FAIRFIELD, Calif. —The 10 children rescued from a filthy, abusive California home were strangled, punched, shot with crossbows and subjected to waterboarding by their father and their mother did nothing to stop it, prosecutors said.
The details of alleged abuse were included in a motion to increase the bail of Ina Rogers, 31, who was charged with nine counts of felony child abuse Wednesday in Solano Superior Court.
Rogers did not enter a plea, but has previously denied allegations her children were harmed.
"On a continuous basis the children were getting punched, strangled, bitten, shot with weapons such as crossbows and BB guns, hit with weapons such as sticks and bats, subjected to 'waterboarding' and having scalding water poured on them," Solano County Deputy District Attorney Veronica Juarez wrote.
Juarez write Rogers "knew about these incidents and assisted with the abuse herself and also failed to protect these children from this harmful and violent environment."
The document says the children have "varying forms of scars" due to continuing abuse.
Prosecutors have refused to discuss details of the allegations against Rogers and her husband Jonathan Allen, 29, who has pleaded not guilty to multiple counts of torture and felony child abuse. He is in Solano County Jail on $5.2 million bail. Juarez alleges Rogers assisted in the abuse and "dissuaded the children" from reporting their injuries, which include broken arms, to protect Allen.
Fairfield police responding to a missing juvenile report March 31 arrived at the two-story house in a suburb 46 miles northeast of San Francisco, where they found nine children between 6 months and 11 years old "huddled together on the living room floor." The home was in "deplorable condition" with "clothes, garbage, and feces scattered everywhere."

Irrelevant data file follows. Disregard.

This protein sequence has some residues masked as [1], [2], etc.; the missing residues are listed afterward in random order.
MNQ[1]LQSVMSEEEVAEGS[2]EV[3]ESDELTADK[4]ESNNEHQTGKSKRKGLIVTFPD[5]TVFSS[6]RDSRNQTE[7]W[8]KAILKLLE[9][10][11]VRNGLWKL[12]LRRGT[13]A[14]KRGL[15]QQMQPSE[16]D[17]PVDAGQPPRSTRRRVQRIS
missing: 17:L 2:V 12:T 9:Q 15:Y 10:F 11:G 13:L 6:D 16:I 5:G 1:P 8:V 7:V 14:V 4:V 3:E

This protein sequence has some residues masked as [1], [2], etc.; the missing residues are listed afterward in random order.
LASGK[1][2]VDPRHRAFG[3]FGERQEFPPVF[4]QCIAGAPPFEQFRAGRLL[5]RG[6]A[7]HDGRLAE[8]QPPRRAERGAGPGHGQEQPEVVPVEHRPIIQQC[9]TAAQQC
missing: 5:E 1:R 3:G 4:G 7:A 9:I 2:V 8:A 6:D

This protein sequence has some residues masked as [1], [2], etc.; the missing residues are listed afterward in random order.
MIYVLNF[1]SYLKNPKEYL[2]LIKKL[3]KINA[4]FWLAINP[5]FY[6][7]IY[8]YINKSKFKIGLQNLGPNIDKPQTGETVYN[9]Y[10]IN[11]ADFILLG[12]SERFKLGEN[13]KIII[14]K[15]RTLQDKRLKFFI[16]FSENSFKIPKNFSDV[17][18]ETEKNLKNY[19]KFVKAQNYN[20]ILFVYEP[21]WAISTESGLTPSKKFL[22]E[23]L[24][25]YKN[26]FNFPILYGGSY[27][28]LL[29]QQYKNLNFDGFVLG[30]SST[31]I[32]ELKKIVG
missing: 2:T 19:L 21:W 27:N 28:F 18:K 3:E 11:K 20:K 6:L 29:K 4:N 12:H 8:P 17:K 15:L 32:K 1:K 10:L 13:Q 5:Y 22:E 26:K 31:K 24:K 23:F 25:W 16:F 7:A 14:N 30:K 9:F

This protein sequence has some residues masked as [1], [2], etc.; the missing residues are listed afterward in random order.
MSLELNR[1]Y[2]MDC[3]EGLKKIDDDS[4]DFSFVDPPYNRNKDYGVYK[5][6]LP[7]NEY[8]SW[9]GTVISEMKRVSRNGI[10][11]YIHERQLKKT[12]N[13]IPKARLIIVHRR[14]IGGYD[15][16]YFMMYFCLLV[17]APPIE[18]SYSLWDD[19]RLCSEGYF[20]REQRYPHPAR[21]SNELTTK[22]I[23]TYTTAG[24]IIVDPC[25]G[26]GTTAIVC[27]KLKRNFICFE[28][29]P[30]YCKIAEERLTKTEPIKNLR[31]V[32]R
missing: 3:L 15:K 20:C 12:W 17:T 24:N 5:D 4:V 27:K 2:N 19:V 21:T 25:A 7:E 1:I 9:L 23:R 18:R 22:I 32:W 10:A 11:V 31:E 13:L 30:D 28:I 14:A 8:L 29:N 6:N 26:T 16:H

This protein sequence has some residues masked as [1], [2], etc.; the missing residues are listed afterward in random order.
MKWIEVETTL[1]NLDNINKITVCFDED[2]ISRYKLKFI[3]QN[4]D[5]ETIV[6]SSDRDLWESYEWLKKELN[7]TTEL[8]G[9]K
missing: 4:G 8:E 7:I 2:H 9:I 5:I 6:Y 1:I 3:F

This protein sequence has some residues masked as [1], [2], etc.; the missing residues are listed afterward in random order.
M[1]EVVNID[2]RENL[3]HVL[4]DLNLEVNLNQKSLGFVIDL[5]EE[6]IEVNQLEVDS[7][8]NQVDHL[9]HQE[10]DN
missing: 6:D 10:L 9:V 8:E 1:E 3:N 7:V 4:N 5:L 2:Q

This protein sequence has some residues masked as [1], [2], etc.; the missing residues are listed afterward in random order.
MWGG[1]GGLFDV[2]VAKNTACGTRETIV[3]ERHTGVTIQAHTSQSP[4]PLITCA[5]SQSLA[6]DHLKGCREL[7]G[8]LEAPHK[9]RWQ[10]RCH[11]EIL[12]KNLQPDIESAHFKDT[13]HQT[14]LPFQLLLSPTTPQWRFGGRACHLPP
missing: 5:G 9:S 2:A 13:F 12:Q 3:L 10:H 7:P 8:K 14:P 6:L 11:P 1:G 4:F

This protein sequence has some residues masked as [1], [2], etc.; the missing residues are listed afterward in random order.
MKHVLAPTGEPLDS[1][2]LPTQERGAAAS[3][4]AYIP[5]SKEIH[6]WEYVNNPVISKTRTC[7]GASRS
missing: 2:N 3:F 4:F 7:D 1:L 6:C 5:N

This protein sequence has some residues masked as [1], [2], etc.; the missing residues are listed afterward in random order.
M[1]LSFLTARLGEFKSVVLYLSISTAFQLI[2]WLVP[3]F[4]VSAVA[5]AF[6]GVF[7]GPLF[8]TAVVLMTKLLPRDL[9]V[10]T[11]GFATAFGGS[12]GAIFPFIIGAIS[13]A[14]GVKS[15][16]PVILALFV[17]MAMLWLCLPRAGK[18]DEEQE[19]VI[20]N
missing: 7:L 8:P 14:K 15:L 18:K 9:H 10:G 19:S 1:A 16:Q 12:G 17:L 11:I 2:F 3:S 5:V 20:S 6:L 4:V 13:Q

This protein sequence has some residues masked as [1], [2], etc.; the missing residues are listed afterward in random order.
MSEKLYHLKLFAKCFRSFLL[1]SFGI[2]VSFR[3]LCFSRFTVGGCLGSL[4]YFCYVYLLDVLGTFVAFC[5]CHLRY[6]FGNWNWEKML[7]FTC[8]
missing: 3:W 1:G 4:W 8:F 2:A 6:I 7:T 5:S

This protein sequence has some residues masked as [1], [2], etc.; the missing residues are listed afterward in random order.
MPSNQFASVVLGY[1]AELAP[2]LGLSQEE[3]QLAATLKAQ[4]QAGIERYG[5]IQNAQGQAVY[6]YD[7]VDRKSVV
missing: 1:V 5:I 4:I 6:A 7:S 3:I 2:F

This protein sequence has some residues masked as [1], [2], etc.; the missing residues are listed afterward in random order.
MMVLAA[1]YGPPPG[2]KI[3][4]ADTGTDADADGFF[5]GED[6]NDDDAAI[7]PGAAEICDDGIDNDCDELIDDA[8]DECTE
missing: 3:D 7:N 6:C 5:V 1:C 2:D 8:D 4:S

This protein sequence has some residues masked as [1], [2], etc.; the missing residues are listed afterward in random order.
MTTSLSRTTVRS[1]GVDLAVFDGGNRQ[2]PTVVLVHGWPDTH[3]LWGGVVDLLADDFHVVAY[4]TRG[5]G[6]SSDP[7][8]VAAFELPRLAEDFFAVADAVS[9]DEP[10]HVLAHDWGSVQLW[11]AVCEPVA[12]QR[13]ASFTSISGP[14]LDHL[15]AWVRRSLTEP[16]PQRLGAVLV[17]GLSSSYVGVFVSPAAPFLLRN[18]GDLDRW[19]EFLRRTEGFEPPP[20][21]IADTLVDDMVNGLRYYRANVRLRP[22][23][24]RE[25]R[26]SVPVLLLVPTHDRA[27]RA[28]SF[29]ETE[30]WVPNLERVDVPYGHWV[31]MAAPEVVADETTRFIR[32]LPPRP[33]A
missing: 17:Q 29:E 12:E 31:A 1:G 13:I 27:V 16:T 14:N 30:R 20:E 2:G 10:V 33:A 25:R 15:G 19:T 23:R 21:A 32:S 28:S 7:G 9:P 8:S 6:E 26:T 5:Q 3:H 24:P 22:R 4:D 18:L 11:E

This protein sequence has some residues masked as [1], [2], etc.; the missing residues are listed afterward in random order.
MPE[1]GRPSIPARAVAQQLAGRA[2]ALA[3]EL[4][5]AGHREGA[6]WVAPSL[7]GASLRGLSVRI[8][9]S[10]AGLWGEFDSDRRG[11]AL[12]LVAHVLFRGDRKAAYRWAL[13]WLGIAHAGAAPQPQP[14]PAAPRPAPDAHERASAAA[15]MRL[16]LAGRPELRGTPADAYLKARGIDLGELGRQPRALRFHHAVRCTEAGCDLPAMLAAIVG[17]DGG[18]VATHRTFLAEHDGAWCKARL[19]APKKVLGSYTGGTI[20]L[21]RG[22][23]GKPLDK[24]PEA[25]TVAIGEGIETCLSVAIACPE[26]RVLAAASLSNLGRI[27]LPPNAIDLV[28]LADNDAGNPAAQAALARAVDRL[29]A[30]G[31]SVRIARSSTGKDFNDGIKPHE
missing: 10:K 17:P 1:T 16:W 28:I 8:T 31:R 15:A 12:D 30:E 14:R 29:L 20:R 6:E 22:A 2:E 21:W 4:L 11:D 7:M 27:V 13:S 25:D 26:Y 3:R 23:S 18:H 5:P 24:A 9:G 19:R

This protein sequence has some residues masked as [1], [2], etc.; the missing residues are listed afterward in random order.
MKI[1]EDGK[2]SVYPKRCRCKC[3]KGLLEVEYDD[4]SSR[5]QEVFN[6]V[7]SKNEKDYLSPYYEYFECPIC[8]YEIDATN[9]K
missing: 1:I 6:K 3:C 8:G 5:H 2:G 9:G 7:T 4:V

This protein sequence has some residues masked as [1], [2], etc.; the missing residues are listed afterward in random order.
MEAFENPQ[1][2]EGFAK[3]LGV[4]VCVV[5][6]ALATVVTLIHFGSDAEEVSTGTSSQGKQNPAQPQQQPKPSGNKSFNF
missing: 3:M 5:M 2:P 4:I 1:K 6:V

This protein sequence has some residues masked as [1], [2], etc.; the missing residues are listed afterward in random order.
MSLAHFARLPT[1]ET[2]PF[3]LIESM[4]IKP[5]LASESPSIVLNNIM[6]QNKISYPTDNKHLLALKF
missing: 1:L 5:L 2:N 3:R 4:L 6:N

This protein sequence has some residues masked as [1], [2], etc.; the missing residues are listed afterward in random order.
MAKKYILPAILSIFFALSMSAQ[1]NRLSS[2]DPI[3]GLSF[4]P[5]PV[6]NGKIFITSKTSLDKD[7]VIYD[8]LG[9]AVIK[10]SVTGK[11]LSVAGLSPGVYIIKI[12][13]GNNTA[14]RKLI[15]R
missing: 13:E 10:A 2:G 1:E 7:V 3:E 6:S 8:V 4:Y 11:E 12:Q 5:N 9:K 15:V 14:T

"The children appeared to be skittish and spoke with speech impediments," Juarez wrote.
The missing child, 12, was eventually found sleeping in a neighbor's yard.
Police removed the children and arrested Rogers on suspicion of neglect. She was released after posting $10,000 bail.
The children would later describe to investigators "the physical and emotional abuse at the hands of [Rogers] and her partner," the document says. Stories about the alleged abuse came out gradually in interviews with the children over the past six weeks and eight of the children told professionals about incidents dating back several years, authorities said.
On Wednesday, Judge William J. Pendergast set bail at $495,000 for Rogers, saying she "may not be a danger to the public at large, but these charges make clear she is a danger to the children."
Rogers was taken into custody after the hearing. Her court-appointed attorney, Barry Newman, declined comment.
It's unclear whether any California government agencies had an opportunity to intervene sooner or knew of the turmoil in the household.
Solano County court records show that Allen was charged with four felonies in 2011, including corporal injury, assault with a firearm and criminal threats in a case involving his wife, identified by her initials, I.R.
Prosecutors alleged Allen used a .22 caliber revolver in some of the crimes.
He pleaded no contest to corporal injury as part of a deal with prosecutors. He was sentenced to 180 days and three years of probation. Prosecutors dropped the other charges.
Rogers told reporters that she had one prior interaction with child welfare officials when her mother "had mentioned something" that prompted a home visit. Officials took pictures of the children and interviewed them individually, she said.
"Nothing was founded, my kids were placed back with me," she said.
Solano County's Child Welfare Services department officials did not immediately provide information on details about the visit or other interactions they may have had with members of the household.
Rogers says she home-schooled the children, but the two-story Fairfield, California, home was not registered as a private school and neither were three prior addresses where the family lived in Fairfield and Vallejo, according to the California Department of Education.
California law requires children to be enrolled in public school unless they meet specific exemptions, such as documented attendance at a private school. Parents who teach their own children are required to register with the state, but the state does not approve, monitor or inspect them.
The Fairfield-Suisun Unified School District had no record that the students attended any school in the district, said Tim Goree, a district spokesman.